Choosing to Be a Hero for One: Celebrating Parenthood with ‘The LEGO Ninjago Movie’

Choosing to Be a Hero for One:

Celebrating Parenthood with ‘The LEGO Ninjago Movie’

By Tom Snyder, Editor

Celebrating parenthood was one of the major topics of conversation at the press conference for “The Lego Ninjago Movie” from Warner Brothers.

The press conferences was held recently in Ninjago Land at the Legoland Park in Carlsbad, California. The movie’s main theme is the relationship between parents and their children, and the story involves a teenage superhero reconciling with his father.

Actress Olivia Munn said one of the things that attracted her to playing the teenage superhero’s mother, Koko, was because her character “chose to be a hero for one,” instead of “a hero for many.”

In the mother’s backstory, moviegoers learn that the mother decided to leave behind her role as a martial arts hero protecting people from evil forces so she could be a mother to her child.

She elaborated:

What I love about this character is, I wanted to play the mother as the eternal optimist. She’s got her son, Lloyd, who is going through a really tough time. She just wants to love him through it. No matter what he brought to her, no matter what attitude he had that day, she wasn’t going to judge him for that moment. She was just going to keep loving him through it.

“With Koko, out of all the things she could do, she chose to be a mother. . . that said so much to me, that she could have been a hero for many, but she chose to be a hero for one. That to me just shows how important being a mother is. I love that part of her, and it was really fun to play.”

Actor Michael Pena, who plays one of Lloyd’s superhero friends, said he jumped at the chance to star in the movie because he and his son have shared many moments of togetherness watching the Ninjago animated series.

“I didn’t care who was making the Ninjago movie, I was going to try and be in it. Because me and my son have been watching the first two seasons [of the Ninjago TV show] and you know how kids are, they will watch the same thing over and over, and over. My son was so psyched about it. We came into Legoland, and his head almost exploded like three times. . . . He was so psyched. Then, when we saw the movie, I swear, my son said, it’s the best movie he’s ever seen in his life.”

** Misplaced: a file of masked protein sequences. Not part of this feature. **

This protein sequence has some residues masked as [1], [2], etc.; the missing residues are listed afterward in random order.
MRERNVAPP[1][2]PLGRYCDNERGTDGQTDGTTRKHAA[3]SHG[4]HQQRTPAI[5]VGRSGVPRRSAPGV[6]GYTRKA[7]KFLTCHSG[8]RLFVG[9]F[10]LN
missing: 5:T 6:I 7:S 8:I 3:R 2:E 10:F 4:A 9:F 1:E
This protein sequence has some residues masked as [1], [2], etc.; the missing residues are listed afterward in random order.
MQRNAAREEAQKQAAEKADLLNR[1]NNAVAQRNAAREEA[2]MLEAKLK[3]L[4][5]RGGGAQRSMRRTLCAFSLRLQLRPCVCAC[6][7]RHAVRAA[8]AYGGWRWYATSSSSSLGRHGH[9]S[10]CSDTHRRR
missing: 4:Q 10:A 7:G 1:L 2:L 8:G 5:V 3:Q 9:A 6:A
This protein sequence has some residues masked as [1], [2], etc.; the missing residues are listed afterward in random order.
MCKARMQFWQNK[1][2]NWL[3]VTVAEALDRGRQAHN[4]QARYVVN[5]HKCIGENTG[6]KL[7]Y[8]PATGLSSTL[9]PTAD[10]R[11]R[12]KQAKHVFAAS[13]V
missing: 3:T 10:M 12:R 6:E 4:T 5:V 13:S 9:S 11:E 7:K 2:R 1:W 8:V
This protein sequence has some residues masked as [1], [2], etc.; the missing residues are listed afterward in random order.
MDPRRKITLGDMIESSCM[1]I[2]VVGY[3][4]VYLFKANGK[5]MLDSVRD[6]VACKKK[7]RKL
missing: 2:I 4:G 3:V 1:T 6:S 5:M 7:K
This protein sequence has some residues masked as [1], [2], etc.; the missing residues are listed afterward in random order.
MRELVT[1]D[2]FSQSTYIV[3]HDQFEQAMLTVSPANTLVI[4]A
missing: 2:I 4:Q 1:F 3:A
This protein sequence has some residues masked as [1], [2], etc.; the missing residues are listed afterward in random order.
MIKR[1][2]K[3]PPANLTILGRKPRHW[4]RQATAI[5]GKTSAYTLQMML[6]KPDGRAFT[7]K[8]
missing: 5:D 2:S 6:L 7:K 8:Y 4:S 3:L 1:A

Jackie Chan said he loves doing voiceovers for animated movies like “The Lego Ninjago Movie” because it allows him to reach out to children and to teach them lessons on how to be good children and to respect other people.

“Sometimes when I do an action movie,” he said, “the children cannot go to see it. This way is how I can let the children know me too. That’s why a long time ago I [did] ‘Jackie Chan Adventures.’ So, whenever I travel around the world, even in Germany and Morocco, the children are like, ‘Jackie! Jackie!’”

Jackie has started doing a new “Jackie Chan Adventures” for television, which will be released soon.

Producer Chris McKay said the filmmakers also wanted the movie’s hero, Lloyd, to undergo a positive character arc as he deals with the fact that his father is the bad guy.

“The idea [in the movie] was Lloyd was going through something where he was still a kid, and he still had a kid mind. He was selfish in the beginning of the movie. He’s selfish, and he looks at the relationship with his father one way – that he’s an antagonist. . . . But, he goes through a change because he starts to look at his dad from a different point of view.

“We wanted Lloyd to look at things from a different point of view, because that’s his arc – to go from being a child, where you’re not very sympathetic to other people, you’re not really empathetic. Empathy is a big part of becoming an adult and understanding other human beings, sympathizing, empathizing with other human beings. It’s the idea of looking at people and sympathizing with other people, sympathizing with his dad after observing what his dad went through. That’s a big part of his change. Then that way, he can help his friends; he can become a better leader.”

“Even Garmadon [Lloyd’s father in ‘Ninjago’] goes through the same thing as he looks at his family and his relationship with his son,” one of the movie’s directors, Charlie Bean, said.